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Complete Guide to the Residency Application Process, Part 1

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For many staring down the barrel of the residency application process, it can be incredibly daunting, if for no other reason than the fact that it is shrouded in mystery. This short guide is a step-by-step breakdown, a direct by-product of personal, hard-earned lessons from the trail from someone who just finished their third consecutive residency application cycle. It is meant to demystify some of the unknowns and answer many of the most commonly asked questions.

eras applicationERAS: This is where it all begins. It probably deserves a guide all to itself, but I’ll offer a few salient points.

– Personal Statement: At the end of the day, you need to be honest with yourself and with programs about who you are. They will see right through a manufactured story. Take my story for example: “I have struggled with an addiction to Cocoa Puffs. It runs in my family. Nighttime is the hardest, when I lie awake thinking about those succulent, perfectly aerated balls of modified corn starch and cocoa powder.

Sometimes I’ll find myself at Costco purchasing wholesale cases of the cereal without remembering how I got there. Yes, I could have let this debilitating mental illness define me, but I decided to write my own story. Watching my grandfather aspirate a puff on a horrific binge when I was 6 years old was, perhaps, the singular defining moment of my childhood. It haunts me to this day.

It has also made me a more empathetic provider, and it has fueled so much of the research I have done, despite the active discouragement of faculty, administration, and the NIH, who have personally implored me to stop communicating with them. Not everyone will have a story as powerful as mine, but it’s about tapping into your core and finding what drives you. Programs know how to recognize that.”

Conviction record: Remember, programs don’t just want to see isolated data points, but a clearly thought out, cohesive narrative. You should characterize your convictions as pre-meditated acts rather than crimes of passion, as best as is possible within the publicly available court records and without perjuring yourself, of course.

Race: I would go with your gut on this one. It’s not about your family’s heritage or an ongoing history of both overt and subtle discrimination against your community or your day-to-day experience within society because of how people insist on assigning you a label and prejudging you. It’s more about how you feel inside.

Interview Invites: ERAS has gone out, MSPE’s are being sent, and now you just sit back and wait, right? That’s the conventional wisdom, but I suggest taking a more proactive approach.

Emailing: ERAS applications go out at 9 AM on September 15th. It’s not a bad idea to email program directors (PDs) at 9:01 to make sure they got your application. If you haven’t heard back from them by 9:02 I would suggest calling, and, if they don’t answer, I would just get in my car and drive over.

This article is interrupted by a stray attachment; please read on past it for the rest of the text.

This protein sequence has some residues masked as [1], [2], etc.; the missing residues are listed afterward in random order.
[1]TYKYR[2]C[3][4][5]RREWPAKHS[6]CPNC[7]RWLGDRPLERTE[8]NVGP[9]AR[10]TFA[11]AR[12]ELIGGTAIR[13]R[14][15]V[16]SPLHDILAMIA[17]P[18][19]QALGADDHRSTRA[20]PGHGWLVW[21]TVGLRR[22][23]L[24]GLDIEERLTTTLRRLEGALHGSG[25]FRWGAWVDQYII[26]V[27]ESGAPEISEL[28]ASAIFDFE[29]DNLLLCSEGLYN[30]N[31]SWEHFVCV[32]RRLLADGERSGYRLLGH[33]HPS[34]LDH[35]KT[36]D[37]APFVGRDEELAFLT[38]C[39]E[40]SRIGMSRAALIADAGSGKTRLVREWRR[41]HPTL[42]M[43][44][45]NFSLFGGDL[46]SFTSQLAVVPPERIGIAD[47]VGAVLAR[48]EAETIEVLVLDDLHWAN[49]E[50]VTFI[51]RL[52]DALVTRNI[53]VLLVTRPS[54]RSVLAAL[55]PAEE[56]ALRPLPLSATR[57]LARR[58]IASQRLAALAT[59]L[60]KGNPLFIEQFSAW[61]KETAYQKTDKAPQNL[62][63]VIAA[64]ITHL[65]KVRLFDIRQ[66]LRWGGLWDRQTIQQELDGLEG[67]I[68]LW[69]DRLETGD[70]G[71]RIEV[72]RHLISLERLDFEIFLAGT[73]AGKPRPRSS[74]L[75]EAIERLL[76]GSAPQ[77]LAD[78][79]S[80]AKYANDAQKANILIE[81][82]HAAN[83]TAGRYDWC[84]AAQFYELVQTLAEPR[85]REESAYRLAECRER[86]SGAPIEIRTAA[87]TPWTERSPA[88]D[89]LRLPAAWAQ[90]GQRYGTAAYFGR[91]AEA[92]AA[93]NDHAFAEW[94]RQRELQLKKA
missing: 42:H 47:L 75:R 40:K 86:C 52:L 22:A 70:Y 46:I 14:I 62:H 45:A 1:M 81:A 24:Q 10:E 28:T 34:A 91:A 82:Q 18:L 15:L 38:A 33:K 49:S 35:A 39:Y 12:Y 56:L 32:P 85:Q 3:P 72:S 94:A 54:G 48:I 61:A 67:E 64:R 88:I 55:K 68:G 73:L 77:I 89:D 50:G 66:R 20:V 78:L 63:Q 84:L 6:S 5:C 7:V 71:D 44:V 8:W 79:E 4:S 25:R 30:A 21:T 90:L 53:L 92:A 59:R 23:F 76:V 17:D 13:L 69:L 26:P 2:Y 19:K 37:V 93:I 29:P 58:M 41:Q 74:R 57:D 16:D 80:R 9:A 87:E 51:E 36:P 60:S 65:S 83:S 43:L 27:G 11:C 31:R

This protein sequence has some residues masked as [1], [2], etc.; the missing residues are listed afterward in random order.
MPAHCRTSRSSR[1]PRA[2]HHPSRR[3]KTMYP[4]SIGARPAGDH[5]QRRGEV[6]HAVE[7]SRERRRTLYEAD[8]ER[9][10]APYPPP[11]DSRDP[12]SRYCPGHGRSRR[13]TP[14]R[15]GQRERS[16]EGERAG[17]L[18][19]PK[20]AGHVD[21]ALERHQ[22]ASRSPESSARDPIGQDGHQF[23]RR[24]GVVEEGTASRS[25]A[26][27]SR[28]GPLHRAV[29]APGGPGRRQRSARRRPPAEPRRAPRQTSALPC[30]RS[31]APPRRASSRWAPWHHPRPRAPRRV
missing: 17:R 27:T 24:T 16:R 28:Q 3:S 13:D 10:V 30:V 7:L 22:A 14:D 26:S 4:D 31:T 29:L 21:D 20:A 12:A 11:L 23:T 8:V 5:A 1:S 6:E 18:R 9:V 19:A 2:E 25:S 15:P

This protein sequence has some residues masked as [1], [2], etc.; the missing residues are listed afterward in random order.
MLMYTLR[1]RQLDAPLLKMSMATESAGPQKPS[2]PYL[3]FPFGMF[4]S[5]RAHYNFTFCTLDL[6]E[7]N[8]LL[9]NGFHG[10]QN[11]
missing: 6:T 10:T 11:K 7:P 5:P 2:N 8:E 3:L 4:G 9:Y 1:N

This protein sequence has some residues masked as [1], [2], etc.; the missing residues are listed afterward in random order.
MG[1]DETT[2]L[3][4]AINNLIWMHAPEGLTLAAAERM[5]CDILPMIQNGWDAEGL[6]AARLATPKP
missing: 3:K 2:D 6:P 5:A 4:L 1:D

Expressing interest in a program you haven’t heard back from:  Tattoos of the program’s logo: I would tread with caution here. I have heard from multiple PDs that while they appreciate the level of commitment, this is “an extreme measure that displays a complete lack of perspective and judgment.” If you do decide to go this route, just remember that after multiple application cycles you may start to run out of body space.

Spontaneously picking up the PD’s children from soccer practice and taking them for ice cream: This is actually a “don’t.” Where I come from we would call this a random act of kindness, but in the world of residency program directors this is apparently considered a random act of child abduction, and they will have you arrested.

Pre-interview dinner: This is your chance to cut loose with the residents and get a real feel for the culture of the program, usually with free food and an open bar to boot.

– Establishing dominance: It is essential- and I cannot emphasize this strongly enough- that you find and fight the applicant from the highest ranked med school. It is the only way to establish yourself as the clear alpha.

How to approach:
 Assuming this isn’t their first interview day, they will probably know what’s coming, so a simple, “Sorry, but you know I gotta do this” should suffice. Don’t let their faux confusion throw you; they want this just as badly as you do.

 If you want to raise the spectacle and send a stronger message, I recommend ripping off your shirt, smashing a beer bottle, and screaming “Who wants to dance with Big Cocoa?” A radius will form around you while you thrust your weapon in all directions, and anyone who comes within arm’s length is fair game.

Drinking: Common wisdom is to have one or two beers and make some small talk, but you need to separate yourself from the pack on the trail. You may hear other applicants say, “hey, maybe you want to slow down” or “I think you’re going a little too hard,” but remember that this is a game and it’s meant to be played. The key is to not black out while getting just belligerent enough that the chief resident has to drive you back to your hotel. And, just like that, you have guaranteed one on one time that other applicants only dream of.

Hitting on residents: It all depends on what kind of vibes you’re getting, of course, which can be notoriously difficult to ascertain. I would suggest asking a generic question- call schedules, elective time, etc.- and then, while they answer, just gently brush their hair back and ask them if they want to get out of here. How they respond will tell you a lot about the culture of the program.

This is part 1 of a two-part series. Stay tuned for part 2!

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